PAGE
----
What are the best known cryptanalytic attacks against AES-128 with 9 rounds?

I found many such attacks on AES-192 and AES-256 with 9 rounds, but not for AES-128 with 9 rounds.

Are there any cryptanalytic attacks that show that such a version of AES-128 would be weaker than the 10 rounds one?


1 Answer 1


The only academic paper for 9 rounds of AES-128 that I can find is Structural Evaluation of AES and Chosen-Key Distinguisher of 9-Round AES-128 at here.

I also find it weird that this hasn't been covered as much in academic literature, although it perplexes me why someone would choose 9-Rounds. As far as I'm aware, the CPB (Clocks Per Byte) on normal AES is already pretty low. Just seems like a poor optimization attempt.

If you have worries about AES-128 and this is why you are searching the literature for attacks, then don't worry, AES-128 is far from being broken, let alone 256.

  • 5
    $\begingroup$ Attacks against reduced-round versions of iterative ciphers isn't an attempt to see if a reduced-round version is secure enough to actually use. It's about determining the security margin of a cipher and trying to adapt attacks to more rounds. $\endgroup$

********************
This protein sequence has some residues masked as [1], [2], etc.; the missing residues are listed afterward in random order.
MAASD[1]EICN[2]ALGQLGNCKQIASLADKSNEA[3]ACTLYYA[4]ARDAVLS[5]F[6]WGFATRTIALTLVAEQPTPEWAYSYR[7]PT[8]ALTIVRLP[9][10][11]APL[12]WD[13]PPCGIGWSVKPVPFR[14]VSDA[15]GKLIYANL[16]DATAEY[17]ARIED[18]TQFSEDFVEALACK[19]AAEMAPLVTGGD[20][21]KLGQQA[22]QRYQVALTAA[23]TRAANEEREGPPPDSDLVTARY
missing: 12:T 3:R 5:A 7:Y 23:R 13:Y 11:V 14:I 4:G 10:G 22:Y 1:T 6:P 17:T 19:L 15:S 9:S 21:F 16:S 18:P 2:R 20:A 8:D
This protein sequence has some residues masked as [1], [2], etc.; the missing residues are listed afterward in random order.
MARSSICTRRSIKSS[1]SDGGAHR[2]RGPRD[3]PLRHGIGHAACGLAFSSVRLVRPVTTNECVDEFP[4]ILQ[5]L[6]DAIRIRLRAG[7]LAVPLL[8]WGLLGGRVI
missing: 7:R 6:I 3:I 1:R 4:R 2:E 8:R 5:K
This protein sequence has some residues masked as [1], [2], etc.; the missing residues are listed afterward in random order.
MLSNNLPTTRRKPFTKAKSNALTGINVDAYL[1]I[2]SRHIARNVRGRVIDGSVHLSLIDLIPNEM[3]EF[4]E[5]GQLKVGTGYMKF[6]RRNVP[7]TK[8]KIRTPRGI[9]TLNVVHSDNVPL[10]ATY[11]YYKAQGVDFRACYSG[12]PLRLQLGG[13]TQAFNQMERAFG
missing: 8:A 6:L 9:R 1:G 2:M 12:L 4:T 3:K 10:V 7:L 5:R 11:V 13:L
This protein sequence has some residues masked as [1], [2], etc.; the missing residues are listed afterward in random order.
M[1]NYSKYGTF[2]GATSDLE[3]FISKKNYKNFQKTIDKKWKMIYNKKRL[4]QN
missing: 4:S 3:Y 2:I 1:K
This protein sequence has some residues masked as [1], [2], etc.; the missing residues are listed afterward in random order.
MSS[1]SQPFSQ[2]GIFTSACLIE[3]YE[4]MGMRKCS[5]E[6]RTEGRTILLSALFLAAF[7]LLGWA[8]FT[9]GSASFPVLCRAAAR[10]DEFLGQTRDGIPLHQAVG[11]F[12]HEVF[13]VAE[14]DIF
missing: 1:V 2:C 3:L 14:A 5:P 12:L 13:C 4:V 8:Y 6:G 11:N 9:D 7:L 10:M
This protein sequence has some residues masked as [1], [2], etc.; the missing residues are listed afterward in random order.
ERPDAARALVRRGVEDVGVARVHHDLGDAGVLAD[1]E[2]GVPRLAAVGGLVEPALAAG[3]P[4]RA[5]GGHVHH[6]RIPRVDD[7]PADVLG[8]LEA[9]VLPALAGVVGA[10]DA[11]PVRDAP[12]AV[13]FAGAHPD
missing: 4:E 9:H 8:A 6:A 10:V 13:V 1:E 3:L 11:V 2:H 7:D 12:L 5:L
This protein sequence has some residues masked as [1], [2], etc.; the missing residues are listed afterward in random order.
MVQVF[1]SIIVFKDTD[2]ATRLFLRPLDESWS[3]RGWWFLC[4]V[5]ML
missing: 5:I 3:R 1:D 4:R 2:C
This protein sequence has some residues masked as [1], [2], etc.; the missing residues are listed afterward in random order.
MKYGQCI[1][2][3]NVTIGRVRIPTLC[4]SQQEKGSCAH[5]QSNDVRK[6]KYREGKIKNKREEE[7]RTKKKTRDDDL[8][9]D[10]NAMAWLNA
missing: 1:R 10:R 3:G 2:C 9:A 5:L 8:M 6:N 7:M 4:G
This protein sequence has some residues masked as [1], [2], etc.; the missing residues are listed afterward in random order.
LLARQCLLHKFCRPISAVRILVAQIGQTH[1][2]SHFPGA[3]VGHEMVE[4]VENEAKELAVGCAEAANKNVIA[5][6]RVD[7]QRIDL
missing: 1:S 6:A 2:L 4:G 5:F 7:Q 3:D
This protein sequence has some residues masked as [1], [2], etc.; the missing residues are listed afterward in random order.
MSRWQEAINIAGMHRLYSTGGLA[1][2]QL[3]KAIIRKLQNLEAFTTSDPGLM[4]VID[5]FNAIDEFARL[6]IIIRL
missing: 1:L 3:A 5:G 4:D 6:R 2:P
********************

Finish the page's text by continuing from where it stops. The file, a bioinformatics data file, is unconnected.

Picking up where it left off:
– forest
    Commented Jan 9, 2023 at 2:04
  • $\begingroup$ @forest Thanks for the clarification! Have any reduced-round cryptanalysis attempts resulted in a successful (theoretical) attack? $\endgroup$
    – user104975
    Commented Jan 10, 2023 at 0:22
  • 2
    $\begingroup$ Any reduced-round attack is an attack against a reduced-round variant of an algorithm, not the full algorithm. It provides insight into the cipher's security, but an attack that works against N-1 rounds of a cipher with N rounds is not an attack against the full cipher. Also note that not all attacks are practical. There are attacks against the full 14 rounds of AES-256, but they're not much better than brute force. Likewise there are also "impossible differential attacks" which are performed against a cipher with a certain internal state that has a probability of 0 of actually existing. $\endgroup$
    – forest
    Commented Jan 10, 2023 at 0:33
  • $\begingroup$ @forest I see. Thank you. $\endgroup$
    – user104975
    Commented Jan 10, 2023 at 0:59

Your Answer

By clicking “Post Your Answer”, you agree to our terms of service and acknowledge you have read our privacy policy.

Not the answer you're looking for? Browse other questions tagged or ask your own question.